North Bend city council unanimously passes water conservation ordinance, goes into effect this summer

After a town hall, other public comment opportunities and a few changes, on Tuesday, June 16, 2020, the North Bend City Council unanimously passed a new Water Conservation Ordinance (WCO). The vote was 6-0, with Councilmember Rosen absent.

The WCO goes into effect this summer – on August 15, 2020. It applies to all homes within the city limits, including Sallal Water Association customers who are in the city limits.

In May, North Bend City Administrator David Miller explained the focus of the ordinance was the city’s overall water consumption and conservation, which involved mitigation water, consumption and upgrading / fixing water system deficiencies. The next round of city comprehensive plan updates will also include a Sustainability Element, which will require water conservation measures.

In discussions about the city’s Centennial water right and its required mitigation, the Washington State Department of Ecology (DOE) had also encouraged the city staff to implement a comprehensive water conservation program.

North Bend’s WCO addresses spikes in city water use which interfere with maximizing its two water rights: Mt. Si Springs the Centennial Well. Those spikes result in purchasing of mitigation water and typically occur from mid August to late October.

Only the city’s Centennial Well water right requires mitigating water to the Snoqualmie River during dry months. The amount is determined by in-stream flow gauges. The city purchases mitigation water from Seattle Public Utilities Hobo Springs.

[The water right also requires North Bend to have a back up mitigation source. City officials have been working with Sallal Water Association to be that back up source, which is the preferred plan of Washington DOE.]

According to the City’s water consultant, Golder Associates, implementing the WCO “will ensure water supplies without the need to provide additional mitigation water sources for another 20-30 years.”

North Bend WCO Changed Based on Public Feedback

Over the past month, city staff made a few changes to the proposed water conservation ordinance based on public feedback. A major change was creating ‘large lot standards’ for maximum water usage.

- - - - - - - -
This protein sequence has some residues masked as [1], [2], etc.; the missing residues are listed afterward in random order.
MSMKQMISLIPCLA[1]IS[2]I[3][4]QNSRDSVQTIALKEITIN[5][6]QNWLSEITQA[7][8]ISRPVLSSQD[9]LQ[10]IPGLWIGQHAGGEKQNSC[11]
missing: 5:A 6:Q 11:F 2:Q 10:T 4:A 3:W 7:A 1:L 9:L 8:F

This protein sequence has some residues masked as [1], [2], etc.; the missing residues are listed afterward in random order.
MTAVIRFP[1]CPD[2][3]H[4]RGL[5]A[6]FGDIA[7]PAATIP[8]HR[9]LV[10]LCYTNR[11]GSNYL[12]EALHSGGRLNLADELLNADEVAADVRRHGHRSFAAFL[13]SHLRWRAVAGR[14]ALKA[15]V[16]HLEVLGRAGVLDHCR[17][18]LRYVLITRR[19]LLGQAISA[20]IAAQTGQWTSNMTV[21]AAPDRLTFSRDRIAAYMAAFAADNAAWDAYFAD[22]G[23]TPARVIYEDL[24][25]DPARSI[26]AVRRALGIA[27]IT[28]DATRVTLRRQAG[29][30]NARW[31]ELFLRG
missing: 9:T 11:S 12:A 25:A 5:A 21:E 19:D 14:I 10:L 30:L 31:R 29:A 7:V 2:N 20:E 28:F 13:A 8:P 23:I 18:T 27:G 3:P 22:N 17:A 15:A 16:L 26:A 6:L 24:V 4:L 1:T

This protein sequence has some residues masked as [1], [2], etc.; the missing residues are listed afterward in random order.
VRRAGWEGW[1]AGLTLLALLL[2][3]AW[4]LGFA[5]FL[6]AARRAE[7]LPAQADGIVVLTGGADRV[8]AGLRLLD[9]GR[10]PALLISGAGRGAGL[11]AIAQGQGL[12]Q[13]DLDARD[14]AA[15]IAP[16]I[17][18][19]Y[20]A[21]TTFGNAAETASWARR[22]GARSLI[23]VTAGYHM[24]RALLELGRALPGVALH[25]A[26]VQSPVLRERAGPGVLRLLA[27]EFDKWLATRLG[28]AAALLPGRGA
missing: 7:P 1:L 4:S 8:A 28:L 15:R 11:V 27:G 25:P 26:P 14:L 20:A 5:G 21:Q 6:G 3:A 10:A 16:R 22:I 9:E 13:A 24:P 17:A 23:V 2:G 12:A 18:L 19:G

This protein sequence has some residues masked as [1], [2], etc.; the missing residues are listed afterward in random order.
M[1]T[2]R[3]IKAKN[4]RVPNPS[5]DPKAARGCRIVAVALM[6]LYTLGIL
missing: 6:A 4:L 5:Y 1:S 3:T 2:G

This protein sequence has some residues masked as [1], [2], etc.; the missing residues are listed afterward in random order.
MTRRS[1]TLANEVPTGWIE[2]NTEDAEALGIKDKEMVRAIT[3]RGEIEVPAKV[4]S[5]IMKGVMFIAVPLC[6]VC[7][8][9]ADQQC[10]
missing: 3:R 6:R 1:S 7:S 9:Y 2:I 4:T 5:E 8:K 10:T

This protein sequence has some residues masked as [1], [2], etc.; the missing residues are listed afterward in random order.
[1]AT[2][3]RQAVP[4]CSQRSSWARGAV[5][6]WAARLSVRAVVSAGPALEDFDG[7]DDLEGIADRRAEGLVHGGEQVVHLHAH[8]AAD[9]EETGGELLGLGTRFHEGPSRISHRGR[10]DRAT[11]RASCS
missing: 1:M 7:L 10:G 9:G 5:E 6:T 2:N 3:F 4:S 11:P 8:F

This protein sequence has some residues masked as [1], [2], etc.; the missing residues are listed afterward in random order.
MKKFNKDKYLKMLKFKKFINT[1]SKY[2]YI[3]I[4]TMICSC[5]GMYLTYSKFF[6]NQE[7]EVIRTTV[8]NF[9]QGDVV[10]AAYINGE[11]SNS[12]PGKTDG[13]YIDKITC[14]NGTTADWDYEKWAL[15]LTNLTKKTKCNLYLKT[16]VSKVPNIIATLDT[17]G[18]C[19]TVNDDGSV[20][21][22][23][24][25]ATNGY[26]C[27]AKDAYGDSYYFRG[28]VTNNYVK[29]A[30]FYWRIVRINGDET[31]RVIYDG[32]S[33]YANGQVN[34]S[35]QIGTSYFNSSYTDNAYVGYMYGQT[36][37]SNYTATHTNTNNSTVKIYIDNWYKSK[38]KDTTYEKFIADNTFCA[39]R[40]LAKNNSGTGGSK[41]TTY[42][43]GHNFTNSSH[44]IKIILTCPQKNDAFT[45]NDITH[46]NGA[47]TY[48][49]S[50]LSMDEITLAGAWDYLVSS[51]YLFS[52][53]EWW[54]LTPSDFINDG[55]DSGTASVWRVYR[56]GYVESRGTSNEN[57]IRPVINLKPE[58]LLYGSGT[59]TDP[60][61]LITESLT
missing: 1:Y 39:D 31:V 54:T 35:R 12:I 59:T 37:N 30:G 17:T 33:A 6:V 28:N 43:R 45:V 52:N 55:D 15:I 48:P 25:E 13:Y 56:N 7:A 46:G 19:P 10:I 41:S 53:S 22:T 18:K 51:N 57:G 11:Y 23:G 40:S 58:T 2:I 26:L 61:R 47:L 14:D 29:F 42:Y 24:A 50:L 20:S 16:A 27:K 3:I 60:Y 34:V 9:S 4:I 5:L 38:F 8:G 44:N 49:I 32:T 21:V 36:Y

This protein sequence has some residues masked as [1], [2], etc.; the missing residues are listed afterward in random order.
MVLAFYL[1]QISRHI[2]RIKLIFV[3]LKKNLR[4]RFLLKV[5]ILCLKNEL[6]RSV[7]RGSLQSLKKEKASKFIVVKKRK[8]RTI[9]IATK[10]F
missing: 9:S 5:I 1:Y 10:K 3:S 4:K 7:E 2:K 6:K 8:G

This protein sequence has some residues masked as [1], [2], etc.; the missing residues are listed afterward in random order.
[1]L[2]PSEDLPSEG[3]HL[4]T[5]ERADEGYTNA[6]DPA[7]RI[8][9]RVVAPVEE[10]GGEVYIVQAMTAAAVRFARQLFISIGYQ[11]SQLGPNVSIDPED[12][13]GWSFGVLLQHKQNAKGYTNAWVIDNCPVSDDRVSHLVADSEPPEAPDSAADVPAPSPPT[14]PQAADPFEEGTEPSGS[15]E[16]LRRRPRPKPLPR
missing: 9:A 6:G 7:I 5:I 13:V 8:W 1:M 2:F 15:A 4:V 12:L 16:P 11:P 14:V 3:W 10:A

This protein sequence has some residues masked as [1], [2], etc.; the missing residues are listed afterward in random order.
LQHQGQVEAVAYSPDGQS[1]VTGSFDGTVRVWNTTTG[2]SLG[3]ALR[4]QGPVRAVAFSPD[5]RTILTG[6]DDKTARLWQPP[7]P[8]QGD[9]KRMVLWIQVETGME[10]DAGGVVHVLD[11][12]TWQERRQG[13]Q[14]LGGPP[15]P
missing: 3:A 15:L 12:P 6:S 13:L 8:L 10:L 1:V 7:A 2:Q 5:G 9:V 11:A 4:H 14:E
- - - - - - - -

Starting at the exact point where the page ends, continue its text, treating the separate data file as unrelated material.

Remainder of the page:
Lots larger than .75 acre are allowed approximately 100 gallons more daily water usage than those under 3/4 acre. All properties can also increase maximum water usage if home occupancy exceeds the city average of 2.88 persons per household.

Some smaller ordinance changes included determining when a drought is in effect based on the the water level at Boxley Springs masonry pool (where North Bend purchase mitigation water); removing the option to shut water off to repeat WCO violators during a drought; lowering violation penalties; and changing the time when lawn watering is prohibited during droughts – was 10AM to 10PM and is now 10AM – 6PM.

See full North Bend Water Conservation Ordinance HERE.

North Bend WCO Components

Stage 1 of the WCO would automatically begin each August 15th and run through October 31st. During this time period watering of yards is limited to nighttime hours and the city can enforce ‘wasteful’ use of water.

Stage 2 of the WCO can only be instituted if low water levels exist at
the Hobo Springs Masonry Pool where mitigation water is sourced. Watering would be limited to three days per week at night.

Stage 3 of the WCO includes all conservation measures in stages 1 and 2 and further limits watering to just one day per week. It would be implemented if a severe drought was impacting the Snoqualmie Valley and river levels were extremely low.

Wasteful Water Use includes things like significant water run off from a resident’s property; causing or allowing a significant amount of water to discharge; allowing water fixtures, heating or cooling devices to leak or discharge water after becoming aware of the issue; maintaining ponds, waterways, decorative basins, or swimming pools without water
recirculation devices or with known leaks; discharging water from, and refilling, swimming pools, decorative basins, or ponds in excess what’s reasonably necessary to maintain them; continued operation of an irrigation system that applies water to impervious surfaces or is in disrepair; use of a water hose not equipped with a control nozzle capable of completely shutting off; watering lawns or landscaping when it is raining; overfilling any pond, pool, or fountain; watering lawns or landscaping between the hours of 10AM and 6PM. 

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  • So we are being penalized for the over building that the City of North Bend did and is continuing to do with no regard for water usage. Part of the whole build it now and we will fix it later attitude.

  • Can anyone realistically expect a city council member who owns a business in town to vote against development, even if that development creates more use than the city’s infrastructure can handle? More residents = more business = more money in that council member’s pocket. Who’s going to say no to that? Not our City Council.

  • North Bend is running out of water, and they are still allowing development. Why not stop development so the water problem at least doesn’t get larger? Seems like the North Bend leadership’s priorities are not quite correct.

  • I agree Brett, the water Moratorium was lifted and they wasted no time over building North Bend. People get rich and the environment and people later suffer.

  • Living Snoqualmie